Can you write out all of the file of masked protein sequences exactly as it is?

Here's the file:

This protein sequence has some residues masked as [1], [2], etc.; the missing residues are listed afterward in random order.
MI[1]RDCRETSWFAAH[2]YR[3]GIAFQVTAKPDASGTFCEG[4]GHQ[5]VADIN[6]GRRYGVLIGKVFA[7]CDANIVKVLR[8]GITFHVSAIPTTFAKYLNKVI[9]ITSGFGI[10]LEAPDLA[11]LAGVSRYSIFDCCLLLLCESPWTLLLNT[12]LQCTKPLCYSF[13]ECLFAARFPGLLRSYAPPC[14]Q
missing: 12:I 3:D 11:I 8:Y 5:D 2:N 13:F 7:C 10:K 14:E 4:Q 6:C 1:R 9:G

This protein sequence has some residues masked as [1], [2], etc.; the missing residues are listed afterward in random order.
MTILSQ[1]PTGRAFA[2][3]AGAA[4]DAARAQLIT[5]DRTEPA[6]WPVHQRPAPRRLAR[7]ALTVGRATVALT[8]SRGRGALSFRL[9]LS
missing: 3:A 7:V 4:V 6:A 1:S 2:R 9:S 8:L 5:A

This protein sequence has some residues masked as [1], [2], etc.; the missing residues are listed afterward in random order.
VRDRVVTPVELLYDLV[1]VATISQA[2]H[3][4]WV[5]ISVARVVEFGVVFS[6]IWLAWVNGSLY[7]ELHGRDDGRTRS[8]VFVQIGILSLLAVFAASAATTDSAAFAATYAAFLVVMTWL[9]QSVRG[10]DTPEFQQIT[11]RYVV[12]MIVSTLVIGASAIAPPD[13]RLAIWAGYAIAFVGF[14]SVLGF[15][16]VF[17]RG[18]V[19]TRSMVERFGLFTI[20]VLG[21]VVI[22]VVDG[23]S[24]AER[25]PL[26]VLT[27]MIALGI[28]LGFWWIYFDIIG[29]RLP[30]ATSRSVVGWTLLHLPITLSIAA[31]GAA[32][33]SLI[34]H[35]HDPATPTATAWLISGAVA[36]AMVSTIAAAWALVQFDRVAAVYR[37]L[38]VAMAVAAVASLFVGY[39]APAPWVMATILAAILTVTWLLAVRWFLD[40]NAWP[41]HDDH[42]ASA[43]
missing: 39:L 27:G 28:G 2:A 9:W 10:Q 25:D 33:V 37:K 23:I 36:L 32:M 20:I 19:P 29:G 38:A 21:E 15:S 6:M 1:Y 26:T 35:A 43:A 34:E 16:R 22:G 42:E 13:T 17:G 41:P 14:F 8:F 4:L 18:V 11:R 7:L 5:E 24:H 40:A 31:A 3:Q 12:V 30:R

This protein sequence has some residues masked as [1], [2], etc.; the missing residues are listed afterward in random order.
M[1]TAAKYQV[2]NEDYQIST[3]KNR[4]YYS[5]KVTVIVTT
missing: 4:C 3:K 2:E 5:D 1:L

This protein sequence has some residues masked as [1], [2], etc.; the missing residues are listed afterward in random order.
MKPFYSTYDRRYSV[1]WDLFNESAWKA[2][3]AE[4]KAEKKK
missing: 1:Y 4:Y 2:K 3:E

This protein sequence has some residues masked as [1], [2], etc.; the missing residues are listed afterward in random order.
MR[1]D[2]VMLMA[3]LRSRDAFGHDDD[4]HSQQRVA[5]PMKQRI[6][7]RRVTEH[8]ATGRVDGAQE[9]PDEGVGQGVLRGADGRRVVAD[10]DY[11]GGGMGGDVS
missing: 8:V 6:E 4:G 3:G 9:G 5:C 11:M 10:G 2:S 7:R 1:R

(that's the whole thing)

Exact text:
This protein sequence has some residues masked as [1], [2], etc.; the missing residues are listed afterward in random order.
MI[1]RDCRETSWFAAH[2]YR[3]GIAFQVTAKPDASGTFCEG[4]GHQ[5]VADIN[6]GRRYGVLIGKVFA[7]CDANIVKVLR[8]GITFHVSAIPTTFAKYLNKVI[9]ITSGFGI[10]LEAPDLA[11]LAGVSRYSIFDCCLLLLCESPWTLLLNT[12]LQCTKPLCYSF[13]ECLFAARFPGLLRSYAPPC[14]Q
missing: 12:I 3:D 11:I 8:Y 5:D 2:N 13:F 7:C 10:K 14:E 4:Q 6:C 1:R 9:G

This protein sequence has some residues masked as [1], [2], etc.; the missing residues are listed afterward in random order.
MTILSQ[1]PTGRAFA[2][3]AGAA[4]DAARAQLIT[5]DRTEPA[6]WPVHQRPAPRRLAR[7]ALTVGRATVALT[8]SRGRGALSFRL[9]LS
missing: 3:A 7:V 4:V 6:A 1:S 2:R 9:S 8:L 5:A

This protein sequence has some residues masked as [1], [2], etc.; the missing residues are listed afterward in random order.
VRDRVVTPVELLYDLV[1]VATISQA[2]H[3][4]WV[5]ISVARVVEFGVVFS[6]IWLAWVNGSLY[7]ELHGRDDGRTRS[8]VFVQIGILSLLAVFAASAATTDSAAFAATYAAFLVVMTWL[9]QSVRG[10]DTPEFQQIT[11]RYVV[12]MIVSTLVIGASAIAPPD[13]RLAIWAGYAIAFVGF[14]SVLGF[15][16]VF[17]RG[18]V[19]TRSMVERFGLFTI[20]VLG[21]VVI[22]VVDG[23]S[24]AER[25]PL[26]VLT[27]MIALGI[28]LGFWWIYFDIIG[29]RLP[30]ATSRSVVGWTLLHLPITLSIAA[31]GAA[32][33]SLI[34]H[35]HDPATPTATAWLISGAVA[36]AMVSTIAAAWALVQFDRVAAVYR[37]L[38]VAMAVAAVASLFVGY[39]APAPWVMATILAAILTVTWLLAVRWFLD[40]NAWP[41]HDDH[42]ASA[43]
missing: 39:L 27:G 28:G 2:A 9:W 10:Q 25:D 33:V 37:K 23:I 36:L 32:M 20:I 19:P 29:G 38:A 21:E 15:S 6:M 1:Y 26:T 35:A 43:A 34:E 16:R 22:G 42:E 13:T 17:G 41:P 14:F 8:F 4:L 18:V 11:R 7:L 5:E 24:H 40:A 31:A 3:Q 12:V 30:R

This protein sequence has some residues masked as [1], [2], etc.; the missing residues are listed afterward in random order.
M[1]TAAKYQV[2]NEDYQIST[3]KNR[4]YYS[5]KVTVIVTT
missing: 4:C 3:K 2:E 5:D 1:L

This protein sequence has some residues masked as [1], [2], etc.; the missing residues are listed afterward in random order.
MKPFYSTYDRRYSV[1]WDLFNESAWKA[2][3]AE[4]KAEKKK
missing: 1:Y 4:Y 2:K 3:E

This protein sequence has some residues masked as [1], [2], etc.; the missing residues are listed afterward in random order.
MR[1]D[2]VMLMA[3]LRSRDAFGHDDD[4]HSQQRVA[5]PMKQRI[6][7]RRVTEH[8]ATGRVDGAQE[9]PDEGVGQGVLRGADGRRVVAD[10]DY[11]GGGMGGDVS
missing: 8:V 6:E 4:G 3:G 9:G 5:C 11:M 10:G 2:S 7:R 1:R